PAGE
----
I think they must be important, because Lucas says he plans to complete four drawings of me this year. I'm sure that's an honor. It must mean that something about me interests him. The first drawing, Spring Maisie, was finished in the Easter vacation. Summer Maisie is the one he's working on now; Autumn Maisie and Winter Maisie will follow in due course. I'm not allowed to see them until all four seasons are finished. I'm not allowed to inspect The Sisters Mortland portrait, eitherand neither is Julia or Finn. I've tried several times to sneak a look, but I've always been thwarted. When he's out, Lucas locks the windows and the door. He bought a new padlock for the purpose. "How paranoid can you get?" Julia says. Julia's just returned from a year's postgraduate study at Berkeley, California. It's affected her clothes and vocabulary. "Paranoid" is now a favorite word.
"Come on, Maisie, you're daydreaming," Lucas prompts. "Talk to me. Your face is getting set and fixed. This won't work if you look sulky. It's all wrong."
"I don't sulk," I reply. But I've heard the warning note of irritation, so I concentrate again. I'm beginning to wish I'd selected a different event to describe, but there's no getting out of it now. That round, cold pebble is still stuck in my throat. I frown, Lucas waits, the pencil hovers, andobedient to him as alwaysI walk back into the past.
I watch the three of us set off, that afternoon, for the village. We take the path through the woods, something we rarely do. Julia is wearing a new white dress; it has paper nylon Bardot petticoats that make the skirt stiff and bell shaped. It has broderie anglaise around the neck. She's turned into a woman overnight, and she's so blazingly beautiful that it hurts my eyes. My sister Finn is wearing old clothes as usual: ancient slacks, a crumpled blouse, and sandals. She's slender and straight as a willow wand. I can tell what Julia's thinkingshe's usually thinking about herself, so it isn't too hardbut with Finn, I can't. She's intricate, like a knot I can't undo.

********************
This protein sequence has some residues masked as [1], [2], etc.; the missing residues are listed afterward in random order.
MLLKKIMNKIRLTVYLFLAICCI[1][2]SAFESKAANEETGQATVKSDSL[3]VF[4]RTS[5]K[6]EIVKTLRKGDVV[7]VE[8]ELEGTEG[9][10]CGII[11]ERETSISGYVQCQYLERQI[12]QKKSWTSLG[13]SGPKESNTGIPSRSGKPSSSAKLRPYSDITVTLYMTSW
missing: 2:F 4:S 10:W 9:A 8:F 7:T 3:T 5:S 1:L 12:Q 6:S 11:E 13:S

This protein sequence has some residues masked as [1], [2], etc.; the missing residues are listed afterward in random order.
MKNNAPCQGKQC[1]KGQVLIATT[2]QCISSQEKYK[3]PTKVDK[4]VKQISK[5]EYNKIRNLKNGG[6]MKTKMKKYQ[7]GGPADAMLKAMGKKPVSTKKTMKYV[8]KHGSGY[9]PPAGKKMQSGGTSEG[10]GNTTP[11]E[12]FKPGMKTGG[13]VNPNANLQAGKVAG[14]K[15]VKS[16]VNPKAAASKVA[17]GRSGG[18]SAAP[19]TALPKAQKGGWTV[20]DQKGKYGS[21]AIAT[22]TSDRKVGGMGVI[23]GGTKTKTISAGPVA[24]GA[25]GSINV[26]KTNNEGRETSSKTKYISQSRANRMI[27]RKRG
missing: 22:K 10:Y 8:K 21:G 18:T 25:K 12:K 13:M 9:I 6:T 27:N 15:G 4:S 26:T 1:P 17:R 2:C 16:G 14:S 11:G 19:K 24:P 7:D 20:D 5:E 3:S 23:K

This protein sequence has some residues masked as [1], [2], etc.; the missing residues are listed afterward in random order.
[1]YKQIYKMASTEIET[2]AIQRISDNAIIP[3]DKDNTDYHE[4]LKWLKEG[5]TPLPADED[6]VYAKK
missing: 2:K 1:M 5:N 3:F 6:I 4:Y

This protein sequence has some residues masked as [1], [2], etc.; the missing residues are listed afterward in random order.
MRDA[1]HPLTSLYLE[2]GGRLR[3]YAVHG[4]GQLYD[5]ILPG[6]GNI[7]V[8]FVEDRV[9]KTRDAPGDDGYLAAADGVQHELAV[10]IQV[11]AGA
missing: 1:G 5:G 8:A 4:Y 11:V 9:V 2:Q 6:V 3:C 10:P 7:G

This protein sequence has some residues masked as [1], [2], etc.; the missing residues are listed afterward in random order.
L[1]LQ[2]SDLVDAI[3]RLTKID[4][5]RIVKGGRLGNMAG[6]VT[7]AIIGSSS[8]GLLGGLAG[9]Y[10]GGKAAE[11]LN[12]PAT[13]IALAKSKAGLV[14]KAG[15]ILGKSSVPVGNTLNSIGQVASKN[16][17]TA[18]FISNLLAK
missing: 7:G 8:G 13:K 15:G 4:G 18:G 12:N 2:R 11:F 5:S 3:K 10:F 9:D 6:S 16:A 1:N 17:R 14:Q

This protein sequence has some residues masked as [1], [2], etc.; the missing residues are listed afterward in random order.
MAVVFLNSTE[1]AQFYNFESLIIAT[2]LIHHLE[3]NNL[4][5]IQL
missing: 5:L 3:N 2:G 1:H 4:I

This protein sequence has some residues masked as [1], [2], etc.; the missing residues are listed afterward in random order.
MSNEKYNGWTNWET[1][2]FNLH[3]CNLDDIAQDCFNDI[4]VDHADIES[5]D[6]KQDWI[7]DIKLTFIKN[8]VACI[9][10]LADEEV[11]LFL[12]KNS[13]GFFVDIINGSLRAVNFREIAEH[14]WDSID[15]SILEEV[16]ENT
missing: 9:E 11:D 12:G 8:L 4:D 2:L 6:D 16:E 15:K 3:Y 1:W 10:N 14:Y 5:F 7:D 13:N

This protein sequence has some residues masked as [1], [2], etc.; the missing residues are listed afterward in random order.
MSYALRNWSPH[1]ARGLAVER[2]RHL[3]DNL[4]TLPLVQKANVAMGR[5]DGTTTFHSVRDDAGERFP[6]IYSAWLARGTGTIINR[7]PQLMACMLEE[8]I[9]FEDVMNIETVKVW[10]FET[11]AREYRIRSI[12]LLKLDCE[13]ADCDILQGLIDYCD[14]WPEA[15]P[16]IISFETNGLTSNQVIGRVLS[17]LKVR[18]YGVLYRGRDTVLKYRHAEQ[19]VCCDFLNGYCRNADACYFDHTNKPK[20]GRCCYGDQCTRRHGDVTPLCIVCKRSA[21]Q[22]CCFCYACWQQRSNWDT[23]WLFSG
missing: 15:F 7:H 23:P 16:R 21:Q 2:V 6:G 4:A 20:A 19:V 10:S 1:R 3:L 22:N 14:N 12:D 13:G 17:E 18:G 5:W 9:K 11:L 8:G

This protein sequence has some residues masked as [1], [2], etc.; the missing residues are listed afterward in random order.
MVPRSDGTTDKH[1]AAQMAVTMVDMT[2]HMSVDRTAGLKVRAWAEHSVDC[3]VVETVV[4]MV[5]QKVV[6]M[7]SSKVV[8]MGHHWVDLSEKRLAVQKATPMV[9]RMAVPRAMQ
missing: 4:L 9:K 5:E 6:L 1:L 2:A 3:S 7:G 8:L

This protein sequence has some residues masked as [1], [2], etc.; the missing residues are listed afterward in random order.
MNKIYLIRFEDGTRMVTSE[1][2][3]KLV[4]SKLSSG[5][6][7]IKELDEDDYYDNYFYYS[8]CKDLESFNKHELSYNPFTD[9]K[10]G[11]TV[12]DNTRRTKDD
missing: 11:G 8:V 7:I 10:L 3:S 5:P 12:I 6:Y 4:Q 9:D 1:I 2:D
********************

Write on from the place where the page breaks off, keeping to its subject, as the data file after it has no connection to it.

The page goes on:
My sisters stride ahead, arguing. I bring up the rear. I'm wearing brown linen shorts, chestnut brown Clarks sandals, and a white Aertex shirt that Finn's long outgrown. I've been reading the "Famous Five" books in secret (they're top of Stella's list of forbidden literature) and, like the immortal George of Kirrin Island, I want to be a boy. I whistle to the dog only I can seewe were between dogs that summer, just as we are now. I put my hands in my pockets and scuff my shoes. I count the trees and name them as I pass. I think I am happy; happiness is catching. After a while, Finn and Julia stop arguing, and Finnwho has a very sweet voicebegins to sing, first a madrigal, then, jiving about and laughing, Elvis's "Blue Suede Shoes."
We come out of the wood, and the heat of the sun hits us. The valley below us is burning gold. The hedgerows are thick with elderberries; thirty elms march in a long line down the lane. The apples in the orchards are ripening; the wheat ripples. God has arranged forty-one cows in perfect formation in Acre Field. There are larks overhead, so high that I can't see them, but I can hear them, piping alarm, filling the sky with nervous song. I breathe in the air of England; it's buoyant in the lungs and lifts my heart. Finn takes my hand; even Julia is elated. We start dancing, running, and jumping down the hill.
Copyright © 2005 by Sally Beauman
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The 100 Year Miracle is a rich, enthralling novel, full of great characters.
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